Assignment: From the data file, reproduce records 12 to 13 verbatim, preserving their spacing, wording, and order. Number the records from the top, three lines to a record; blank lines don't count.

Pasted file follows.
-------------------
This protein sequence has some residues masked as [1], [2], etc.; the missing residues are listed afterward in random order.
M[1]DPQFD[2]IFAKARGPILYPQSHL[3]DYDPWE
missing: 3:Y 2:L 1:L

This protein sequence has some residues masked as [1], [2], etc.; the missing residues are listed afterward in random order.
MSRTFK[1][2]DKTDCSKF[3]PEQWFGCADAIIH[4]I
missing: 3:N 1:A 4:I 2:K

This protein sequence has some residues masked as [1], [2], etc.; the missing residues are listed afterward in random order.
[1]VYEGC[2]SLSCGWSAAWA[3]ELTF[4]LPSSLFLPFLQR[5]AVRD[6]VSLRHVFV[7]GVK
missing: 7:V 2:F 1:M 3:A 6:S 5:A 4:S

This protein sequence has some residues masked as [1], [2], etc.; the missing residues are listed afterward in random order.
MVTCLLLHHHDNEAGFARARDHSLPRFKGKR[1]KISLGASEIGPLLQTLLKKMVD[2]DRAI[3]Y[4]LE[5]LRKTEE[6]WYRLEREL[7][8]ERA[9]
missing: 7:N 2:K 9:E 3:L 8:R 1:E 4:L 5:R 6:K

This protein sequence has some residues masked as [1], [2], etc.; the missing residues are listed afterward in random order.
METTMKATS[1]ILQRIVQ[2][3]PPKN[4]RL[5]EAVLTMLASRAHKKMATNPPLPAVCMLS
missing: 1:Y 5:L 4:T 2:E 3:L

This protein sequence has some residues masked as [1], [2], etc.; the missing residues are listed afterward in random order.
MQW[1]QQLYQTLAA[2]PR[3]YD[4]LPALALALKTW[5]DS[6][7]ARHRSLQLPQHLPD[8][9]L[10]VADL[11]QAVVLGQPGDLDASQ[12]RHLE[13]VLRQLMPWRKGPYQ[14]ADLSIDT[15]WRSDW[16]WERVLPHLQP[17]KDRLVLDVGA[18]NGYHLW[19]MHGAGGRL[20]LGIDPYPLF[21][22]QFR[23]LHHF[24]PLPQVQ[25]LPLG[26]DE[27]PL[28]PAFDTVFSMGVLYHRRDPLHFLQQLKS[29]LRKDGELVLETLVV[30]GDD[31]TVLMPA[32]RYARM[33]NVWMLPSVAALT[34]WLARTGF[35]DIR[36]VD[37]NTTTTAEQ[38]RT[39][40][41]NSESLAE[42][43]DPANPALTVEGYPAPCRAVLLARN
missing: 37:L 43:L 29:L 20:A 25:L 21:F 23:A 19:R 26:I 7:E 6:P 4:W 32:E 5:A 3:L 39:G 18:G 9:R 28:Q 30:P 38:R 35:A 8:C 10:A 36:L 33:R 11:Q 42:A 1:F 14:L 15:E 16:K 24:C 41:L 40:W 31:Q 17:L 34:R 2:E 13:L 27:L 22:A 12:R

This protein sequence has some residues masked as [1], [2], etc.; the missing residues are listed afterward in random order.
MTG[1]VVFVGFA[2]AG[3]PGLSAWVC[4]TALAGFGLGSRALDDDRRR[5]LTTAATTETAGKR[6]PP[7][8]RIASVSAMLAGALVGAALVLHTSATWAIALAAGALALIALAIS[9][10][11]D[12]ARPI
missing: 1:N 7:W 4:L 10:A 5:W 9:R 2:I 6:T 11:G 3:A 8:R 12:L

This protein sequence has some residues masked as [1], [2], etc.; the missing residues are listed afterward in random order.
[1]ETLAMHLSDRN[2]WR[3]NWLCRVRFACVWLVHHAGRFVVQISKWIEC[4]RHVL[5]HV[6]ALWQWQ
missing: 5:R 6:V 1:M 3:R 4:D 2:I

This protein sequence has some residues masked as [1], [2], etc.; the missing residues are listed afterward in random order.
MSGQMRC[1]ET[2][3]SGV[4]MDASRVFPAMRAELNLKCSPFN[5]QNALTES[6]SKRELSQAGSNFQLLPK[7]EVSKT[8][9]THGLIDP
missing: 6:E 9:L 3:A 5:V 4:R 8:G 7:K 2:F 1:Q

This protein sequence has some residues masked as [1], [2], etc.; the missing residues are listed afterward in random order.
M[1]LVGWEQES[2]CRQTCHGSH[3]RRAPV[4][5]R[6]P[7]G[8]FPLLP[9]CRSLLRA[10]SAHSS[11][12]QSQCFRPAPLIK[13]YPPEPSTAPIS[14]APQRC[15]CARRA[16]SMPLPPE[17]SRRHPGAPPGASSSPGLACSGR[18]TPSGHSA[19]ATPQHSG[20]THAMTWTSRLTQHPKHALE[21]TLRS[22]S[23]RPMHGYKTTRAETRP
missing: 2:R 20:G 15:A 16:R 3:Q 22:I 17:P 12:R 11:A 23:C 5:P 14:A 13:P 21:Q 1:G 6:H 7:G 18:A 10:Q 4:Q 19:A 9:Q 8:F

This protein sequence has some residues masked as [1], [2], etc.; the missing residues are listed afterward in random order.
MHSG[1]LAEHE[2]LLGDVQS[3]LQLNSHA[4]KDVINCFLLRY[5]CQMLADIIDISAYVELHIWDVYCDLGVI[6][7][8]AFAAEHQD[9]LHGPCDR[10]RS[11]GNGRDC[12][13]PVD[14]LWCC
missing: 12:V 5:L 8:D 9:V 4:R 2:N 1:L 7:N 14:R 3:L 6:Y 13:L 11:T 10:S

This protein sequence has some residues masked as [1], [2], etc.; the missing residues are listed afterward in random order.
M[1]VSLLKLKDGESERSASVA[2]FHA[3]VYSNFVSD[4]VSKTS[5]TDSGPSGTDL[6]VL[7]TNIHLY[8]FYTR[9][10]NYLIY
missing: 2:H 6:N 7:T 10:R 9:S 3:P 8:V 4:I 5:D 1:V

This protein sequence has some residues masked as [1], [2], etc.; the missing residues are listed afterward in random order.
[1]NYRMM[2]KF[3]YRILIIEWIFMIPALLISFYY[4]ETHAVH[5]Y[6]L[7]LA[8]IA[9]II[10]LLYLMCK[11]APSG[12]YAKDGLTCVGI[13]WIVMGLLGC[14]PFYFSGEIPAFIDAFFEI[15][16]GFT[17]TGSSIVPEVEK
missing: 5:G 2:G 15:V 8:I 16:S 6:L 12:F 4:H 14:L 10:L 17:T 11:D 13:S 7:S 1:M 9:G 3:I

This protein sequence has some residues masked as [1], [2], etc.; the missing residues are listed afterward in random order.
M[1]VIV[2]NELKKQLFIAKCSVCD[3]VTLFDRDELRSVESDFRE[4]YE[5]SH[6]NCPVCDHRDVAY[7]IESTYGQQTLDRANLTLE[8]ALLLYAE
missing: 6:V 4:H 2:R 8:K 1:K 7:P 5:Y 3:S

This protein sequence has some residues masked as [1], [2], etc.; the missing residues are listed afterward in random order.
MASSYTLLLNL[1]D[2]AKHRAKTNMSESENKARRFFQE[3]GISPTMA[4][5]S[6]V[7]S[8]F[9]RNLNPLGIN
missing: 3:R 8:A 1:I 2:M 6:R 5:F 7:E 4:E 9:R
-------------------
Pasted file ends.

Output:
This protein sequence has some residues masked as [1], [2], etc.; the missing residues are listed afterward in random order.
M[1]VSLLKLKDGESERSASVA[2]FHA[3]VYSNFVSD[4]VSKTS[5]TDSGPSGTDL[6]VL[7]TNIHLY[8]FYTR[9][10]NYLIY
missing: 2:H 6:N 7:T 10:R 9:S 3:P 8:V 4:I 5:D 1:V

This protein sequence has some residues masked as [1], [2], etc.; the missing residues are listed afterward in random order.
[1]NYRMM[2]KF[3]YRILIIEWIFMIPALLISFYY[4]ETHAVH[5]Y[6]L[7]LA[8]IA[9]II[10]LLYLMCK[11]APSG[12]YAKDGLTCVGI[13]WIVMGLLGC[14]PFYFSGEIPAFIDAFFEI[15][16]GFT[17]TGSSIVPEVEK
missing: 5:G 2:G 15:V 8:I 16:S 6:L 12:F 4:H 14:L 10:L 17:T 11:D 13:S 7:S 1:M 9:G 3:I